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Dynamic Chiropractic – November 18, 1996, Vol. 14, Issue 24

CPT Includes Chiropractic Codes

New CPT Manual Includes "Chiropractic Manipulative Treatment" for Fist Time

By Editorial Staff
Procedural terminology manuals for physicians have been published by the AMA since 1966. Now for the first time, the AMA's just released procedural terminology manual (CPT 1997, fourth edition) includes identification codes to be used specifically by doctors of chiropractic.

One can't help but wonder about the feelings of AMA members that the CPT editorial panel elected to include chiropractic manipulative treatment (CMT) codes. After all, it has been less than a decade since the AMA was found guilty of trying to "contain and eliminate" the chiropractic profession.

The CMT codes are the work of chiropractors Jerilynn Kaibel and Craig Little. Dr. Little is the American Chiropractic Association's representative to the CPT/HCPAC (Health Care Professional Advisory Committee), which develops all codes. Dr. Kaibel is the ACA representative to the RUC (Relative Value Update Committee)/HCPAC, which places a reimbursement value on the all codes.

Looking through the index, one finds the listing "Chiropractic Treatment" for codes 98940-98943. These codes, listed on page 392, read as follows:

CHIROPRACTIC MANIPULATIVE TREATMENT

"Chiropractic manipulative treatment (CMT) is a form of manual treatment to influence joint and neurophysiological function. This treatment may be accomplished using a variety of techniques.

The chiropractic manipulative treatment codes include a pre-manipulation patient assessment. Additional Evaluation and Management services may be reported separately using the modifier-25, if and only if the patient's condition requires a significant separately identifiable E/M service, above and beyond the usual preservice and postservice work associated with the procedure.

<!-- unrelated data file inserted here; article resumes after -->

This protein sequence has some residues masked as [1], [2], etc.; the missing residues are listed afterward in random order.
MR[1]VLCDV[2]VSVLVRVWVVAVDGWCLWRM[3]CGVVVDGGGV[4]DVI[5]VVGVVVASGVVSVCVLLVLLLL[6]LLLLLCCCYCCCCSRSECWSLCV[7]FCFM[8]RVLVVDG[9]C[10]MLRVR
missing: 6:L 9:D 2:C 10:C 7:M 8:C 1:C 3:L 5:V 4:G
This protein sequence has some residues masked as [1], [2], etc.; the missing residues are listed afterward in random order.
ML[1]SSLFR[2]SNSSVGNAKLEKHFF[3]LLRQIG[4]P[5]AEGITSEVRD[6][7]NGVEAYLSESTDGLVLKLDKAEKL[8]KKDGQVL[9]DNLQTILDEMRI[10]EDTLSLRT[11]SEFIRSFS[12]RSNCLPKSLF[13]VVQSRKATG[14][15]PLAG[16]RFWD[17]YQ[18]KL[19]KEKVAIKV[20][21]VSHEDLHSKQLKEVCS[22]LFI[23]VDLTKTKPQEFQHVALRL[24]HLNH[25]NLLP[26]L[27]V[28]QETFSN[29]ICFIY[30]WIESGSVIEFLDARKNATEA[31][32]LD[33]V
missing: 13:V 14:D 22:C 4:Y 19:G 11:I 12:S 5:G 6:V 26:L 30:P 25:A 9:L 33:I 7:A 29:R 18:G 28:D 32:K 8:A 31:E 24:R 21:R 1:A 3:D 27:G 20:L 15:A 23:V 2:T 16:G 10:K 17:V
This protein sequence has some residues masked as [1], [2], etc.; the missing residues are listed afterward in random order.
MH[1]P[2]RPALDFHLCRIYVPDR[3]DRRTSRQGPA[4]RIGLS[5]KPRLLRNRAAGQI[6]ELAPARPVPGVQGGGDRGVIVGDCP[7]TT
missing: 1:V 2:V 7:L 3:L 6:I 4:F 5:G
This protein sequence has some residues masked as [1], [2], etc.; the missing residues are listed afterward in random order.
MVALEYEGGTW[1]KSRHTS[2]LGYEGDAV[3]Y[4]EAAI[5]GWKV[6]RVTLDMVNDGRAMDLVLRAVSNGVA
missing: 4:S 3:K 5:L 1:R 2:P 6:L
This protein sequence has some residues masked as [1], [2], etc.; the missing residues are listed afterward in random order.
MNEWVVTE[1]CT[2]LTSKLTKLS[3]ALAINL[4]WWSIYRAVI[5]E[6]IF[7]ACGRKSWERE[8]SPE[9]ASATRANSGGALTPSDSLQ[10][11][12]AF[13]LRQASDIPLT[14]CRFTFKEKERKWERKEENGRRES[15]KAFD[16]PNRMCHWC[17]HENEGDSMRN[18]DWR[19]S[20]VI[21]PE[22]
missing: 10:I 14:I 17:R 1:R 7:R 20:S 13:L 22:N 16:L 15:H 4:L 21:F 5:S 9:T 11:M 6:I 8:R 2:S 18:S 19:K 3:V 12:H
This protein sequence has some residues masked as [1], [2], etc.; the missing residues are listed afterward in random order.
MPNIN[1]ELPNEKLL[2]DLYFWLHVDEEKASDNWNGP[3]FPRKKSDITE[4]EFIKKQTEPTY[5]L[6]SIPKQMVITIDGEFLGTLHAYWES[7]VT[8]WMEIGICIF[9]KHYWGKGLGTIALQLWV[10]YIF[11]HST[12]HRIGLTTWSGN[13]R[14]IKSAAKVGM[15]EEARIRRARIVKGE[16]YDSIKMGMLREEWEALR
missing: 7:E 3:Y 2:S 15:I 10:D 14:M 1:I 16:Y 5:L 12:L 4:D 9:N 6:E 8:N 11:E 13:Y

For purposes of CMT, the five spinal regions referred to are: cervical region (includes atlanto-occipital joint); thoracic region (includes costovertebral and costotransverse joints); lumbar region; sacral region; and pelvic (sacro-iliac joint) region. The five extraspinal regions referred to are: head (including temporomandibular joint, excluding atlanto-occipital) region; lower extremities; upper extremities; rib cage (excluding costotransverse and costovertebral joints) and abdomen.

  • 98940 - Chiropractic manipulative treatment (CMT); spinal, one to two regions.
  • 98941 - spinal, three to four regions.
  • 98942 - spinal, five regions 98943 extraspinal, one or more regions.

While the reimbursement values will not be available until after the November elections (be watching next issue), the CMT codes do provide some immediate relief on the issue of E/M codes. As stated in the preamble (second paragraph), chiropractors may report additional E/M services as required. This should begin to settle the argument with a number of insurance carriers.

Dr. Kaibel points to the advancements chiropractic is making: "In less than two years we have been included in CPT coding and are now beginning to see the playing field level."


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